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Common otter shell

size:

up to 13 centimeters

color:

creamy white

food:

phytoplankton

enemies:

not eaten much

reproduction:

sexual

  • Dut: Otterschelp
  • Lat: Lutraria lutraria
  • Eng: Common otter shell
  • Ger: Ottermuschel
Common otter shell, foto fitis, sytske dijksen

Common otter shell

The name otter shell is based on a spelling error. The animal has nothing to do with otters. However in the very first publication of this species, the biologist intended name it Lutaria (from lutum = silt) but accidentally wrote Lutraria (from Lutra = otter). It used to be that only single, fossilized common otter shells washed ashore. However since 2000, lots of recent specimen have stranded on the Dutch beaches. This is a sign that this species has returned in the North Sea.

  • Holes

    When lots of otter shells wash ashore, some of the specimen have strange holes in them. The holes are larger on the inside than the outside. Researchers on Texel were curious as to what caused the holes and performed an experiment. When they ticked the outside of an otter shell with a hammer and a large nail, the result was exactly the same as the strange holes. Their conclusion was that the shells were probably pecked at by gulls. Gulls have no hands and need to explore the edibility of the washed up animals with their bills.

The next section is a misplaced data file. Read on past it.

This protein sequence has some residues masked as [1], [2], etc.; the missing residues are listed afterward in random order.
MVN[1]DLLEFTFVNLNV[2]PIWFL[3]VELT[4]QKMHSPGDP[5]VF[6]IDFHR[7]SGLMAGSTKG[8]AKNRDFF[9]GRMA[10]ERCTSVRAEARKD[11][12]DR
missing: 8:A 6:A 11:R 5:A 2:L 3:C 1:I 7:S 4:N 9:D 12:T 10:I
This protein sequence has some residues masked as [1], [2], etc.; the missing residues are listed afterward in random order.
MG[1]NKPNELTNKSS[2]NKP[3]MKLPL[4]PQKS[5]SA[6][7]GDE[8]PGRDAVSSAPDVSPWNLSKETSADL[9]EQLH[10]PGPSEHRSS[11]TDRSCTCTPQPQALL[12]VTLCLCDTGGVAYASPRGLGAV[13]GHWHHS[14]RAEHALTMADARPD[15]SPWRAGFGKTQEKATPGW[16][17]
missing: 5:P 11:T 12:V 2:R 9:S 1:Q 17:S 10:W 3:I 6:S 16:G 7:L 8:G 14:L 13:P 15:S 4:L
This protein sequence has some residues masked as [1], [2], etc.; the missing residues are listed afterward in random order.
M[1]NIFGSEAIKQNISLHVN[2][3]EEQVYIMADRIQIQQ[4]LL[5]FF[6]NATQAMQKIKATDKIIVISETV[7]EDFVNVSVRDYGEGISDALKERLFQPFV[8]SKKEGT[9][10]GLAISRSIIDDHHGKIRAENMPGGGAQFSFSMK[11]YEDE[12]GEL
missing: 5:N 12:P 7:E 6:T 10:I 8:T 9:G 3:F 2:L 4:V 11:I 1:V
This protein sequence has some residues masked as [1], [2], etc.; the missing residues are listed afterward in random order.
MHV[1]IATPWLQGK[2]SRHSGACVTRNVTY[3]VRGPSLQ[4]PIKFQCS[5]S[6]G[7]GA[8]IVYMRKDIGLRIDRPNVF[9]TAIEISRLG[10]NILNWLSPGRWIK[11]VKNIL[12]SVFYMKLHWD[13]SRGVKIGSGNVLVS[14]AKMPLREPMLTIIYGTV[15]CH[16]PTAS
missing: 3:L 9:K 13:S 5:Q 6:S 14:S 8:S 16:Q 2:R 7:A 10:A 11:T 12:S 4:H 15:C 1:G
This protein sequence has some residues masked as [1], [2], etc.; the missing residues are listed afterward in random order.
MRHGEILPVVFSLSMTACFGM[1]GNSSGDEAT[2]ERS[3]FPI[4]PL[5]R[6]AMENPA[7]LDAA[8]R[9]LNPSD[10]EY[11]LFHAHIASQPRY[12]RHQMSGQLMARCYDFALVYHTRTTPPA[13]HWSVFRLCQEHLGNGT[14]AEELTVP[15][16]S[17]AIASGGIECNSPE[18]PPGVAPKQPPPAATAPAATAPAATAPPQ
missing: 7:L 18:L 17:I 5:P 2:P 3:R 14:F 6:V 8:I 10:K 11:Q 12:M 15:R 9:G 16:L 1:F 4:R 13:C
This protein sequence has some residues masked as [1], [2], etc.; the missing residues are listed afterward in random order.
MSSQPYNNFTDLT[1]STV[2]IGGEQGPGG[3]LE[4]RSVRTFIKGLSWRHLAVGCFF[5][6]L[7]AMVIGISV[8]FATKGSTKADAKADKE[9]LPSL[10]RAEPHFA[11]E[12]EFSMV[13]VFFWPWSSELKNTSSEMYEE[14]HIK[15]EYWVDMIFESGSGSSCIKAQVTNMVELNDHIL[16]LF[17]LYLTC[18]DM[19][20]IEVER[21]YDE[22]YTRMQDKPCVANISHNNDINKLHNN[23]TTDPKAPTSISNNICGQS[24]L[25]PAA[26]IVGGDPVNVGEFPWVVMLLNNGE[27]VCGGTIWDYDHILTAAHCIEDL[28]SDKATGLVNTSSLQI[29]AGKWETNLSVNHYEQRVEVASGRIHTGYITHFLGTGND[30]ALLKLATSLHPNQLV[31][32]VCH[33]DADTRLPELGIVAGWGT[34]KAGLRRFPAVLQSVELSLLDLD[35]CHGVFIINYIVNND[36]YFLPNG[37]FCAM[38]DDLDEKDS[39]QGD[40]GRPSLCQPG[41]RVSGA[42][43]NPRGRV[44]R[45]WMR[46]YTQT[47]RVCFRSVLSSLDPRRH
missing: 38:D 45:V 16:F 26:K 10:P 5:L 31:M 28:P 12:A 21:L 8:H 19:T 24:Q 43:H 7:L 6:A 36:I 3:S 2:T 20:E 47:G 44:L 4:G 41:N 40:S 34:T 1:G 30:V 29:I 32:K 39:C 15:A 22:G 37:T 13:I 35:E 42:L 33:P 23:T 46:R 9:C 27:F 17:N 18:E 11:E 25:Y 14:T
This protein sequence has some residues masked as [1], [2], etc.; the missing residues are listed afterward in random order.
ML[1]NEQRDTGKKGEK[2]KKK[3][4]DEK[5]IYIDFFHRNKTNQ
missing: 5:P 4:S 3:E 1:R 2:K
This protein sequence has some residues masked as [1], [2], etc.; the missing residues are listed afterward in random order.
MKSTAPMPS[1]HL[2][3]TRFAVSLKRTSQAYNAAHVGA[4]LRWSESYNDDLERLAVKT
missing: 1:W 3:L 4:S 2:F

• Distribution and habitat
    Otter shell, sipho, foto fitis, sytske dijksen

    Common otter shells are found along the coast of northwestern Europe from Norway to the Mediterranean Sea and Western Africa. In the North Sea, they dig themselves deep into sandy or muddy sea floors, down to 40 centimeters deep.

  • Mass beaching
    Mass stranding of otter shells in the winter of 2011 on Texel, Sytske Dijksen, www.fotofitis.nl

    After a (winter) storm, live otter shells can wash ashore in massive amounts. That is exactly what happened on February 11 2011 on Texel. There were so many shells that they even made front-page news in the local newspaper, Texelse Courant. The stranded animals made a grand feast for the gulls.

  • Holes

    When lots of otter shells wash ashore, some of the specimen have strange holes in them. The holes are larger on the inside than the outside. Researchers on Texel were curious as to what caused the holes and performed an experiment. When they ticked the outside of an otter shell with a hammer and a large nail, the result was exactly the same as the strange holes. Their conclusion was that the shells were probably pecked at by gulls. Gulls have no hands and need to explore the edibility of the washed up animals with their bills.